A judge has sentenced the organizer of a corrupt "shadow campaign" in the 2010 DC mayoral race to 3 months in prison:
A judge sentenced the architect of an illegal, all-cash “shadow campaign” Monday to three months in prison for violating campaign finance laws in the 2010 mayoral election of Vincent Gray.
Jeffrey Thompson, who alleges Gray knew about the illegal cash campaign, pleaded guilty to the campaign corruption in 2014 and cooperated with investigators. U.S. District Judge Colleen Kollar-Kotelly delivered the unexpected sentence, which exceeded the requests of prosecutors who asked only for six months of home confinement, reports WJLA.
Jail sentences are--quite properly--rare in campaign finance prosecutions, but this was a large operation designed to hide campaign money from required disclosure:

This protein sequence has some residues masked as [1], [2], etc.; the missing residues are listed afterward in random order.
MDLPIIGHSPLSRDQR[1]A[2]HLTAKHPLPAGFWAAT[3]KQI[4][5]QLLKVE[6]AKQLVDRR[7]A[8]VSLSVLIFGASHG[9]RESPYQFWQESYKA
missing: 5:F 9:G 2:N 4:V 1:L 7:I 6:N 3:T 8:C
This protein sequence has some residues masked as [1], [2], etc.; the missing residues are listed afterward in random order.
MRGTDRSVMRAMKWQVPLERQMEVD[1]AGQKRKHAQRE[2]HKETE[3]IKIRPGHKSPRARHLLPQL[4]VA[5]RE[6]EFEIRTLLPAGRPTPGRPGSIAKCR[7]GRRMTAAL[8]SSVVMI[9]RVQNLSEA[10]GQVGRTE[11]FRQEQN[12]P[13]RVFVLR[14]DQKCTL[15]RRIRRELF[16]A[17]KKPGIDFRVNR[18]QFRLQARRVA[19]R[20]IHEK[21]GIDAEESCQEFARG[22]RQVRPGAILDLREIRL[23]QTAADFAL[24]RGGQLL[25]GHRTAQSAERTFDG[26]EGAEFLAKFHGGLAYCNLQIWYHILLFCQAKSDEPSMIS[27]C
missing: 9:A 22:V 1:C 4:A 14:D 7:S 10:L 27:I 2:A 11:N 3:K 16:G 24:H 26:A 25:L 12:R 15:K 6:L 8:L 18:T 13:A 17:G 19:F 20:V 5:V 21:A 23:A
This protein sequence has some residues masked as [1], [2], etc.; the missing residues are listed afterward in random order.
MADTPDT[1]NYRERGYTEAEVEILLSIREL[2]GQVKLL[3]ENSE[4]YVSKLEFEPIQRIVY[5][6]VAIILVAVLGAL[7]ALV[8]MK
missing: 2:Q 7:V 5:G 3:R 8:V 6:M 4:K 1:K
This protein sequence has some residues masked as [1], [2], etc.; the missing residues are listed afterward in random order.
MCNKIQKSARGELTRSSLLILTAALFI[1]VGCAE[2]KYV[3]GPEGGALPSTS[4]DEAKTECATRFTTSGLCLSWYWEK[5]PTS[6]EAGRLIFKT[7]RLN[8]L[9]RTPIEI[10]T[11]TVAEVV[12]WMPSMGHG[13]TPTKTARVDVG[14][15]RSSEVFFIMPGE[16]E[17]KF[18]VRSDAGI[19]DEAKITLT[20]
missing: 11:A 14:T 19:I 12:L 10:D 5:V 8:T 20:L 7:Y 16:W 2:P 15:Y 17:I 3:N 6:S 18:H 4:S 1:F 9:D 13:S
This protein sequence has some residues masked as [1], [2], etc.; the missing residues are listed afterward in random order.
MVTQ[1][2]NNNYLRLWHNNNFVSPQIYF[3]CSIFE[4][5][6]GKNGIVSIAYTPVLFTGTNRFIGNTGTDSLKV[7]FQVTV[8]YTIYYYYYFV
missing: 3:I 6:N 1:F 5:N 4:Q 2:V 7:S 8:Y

Thompson used unreported campaign contributions to run a roughly $800,000 all-cash operation to get out the vote for Gray’s mayoral campaign. Several of Gray’s campaign staffers pleaded guilty to participating in the misused contributions scheme, also known as the “shadow campaign.” The former mayor was never charged. Gray, who lost the mayoral race to Muriel Bowser in 2015 due to the scandal, maintained his innocence throughout the investigation.
Thompson claimed in court last year Gray knew all about the “shadow campaign,” actively budgeting out the best way to spend an alleged $425,000 in cash on his voting effort. Thompson, who Gray admitted calling by his alias “Uncle Earl,” also claims he funneled $40,000 to a close friend of Gray’s for home improvements. Gray repeatedly rebukes such claims, saying Thompson is trying to smear him.
This is the type of corrupt activity that campaign finance laws are designed to identify and punish. Campaign finance laws should not, as liberals and Democrats advocate, be focused on political speech by candidates, campaigns, and outside organizations.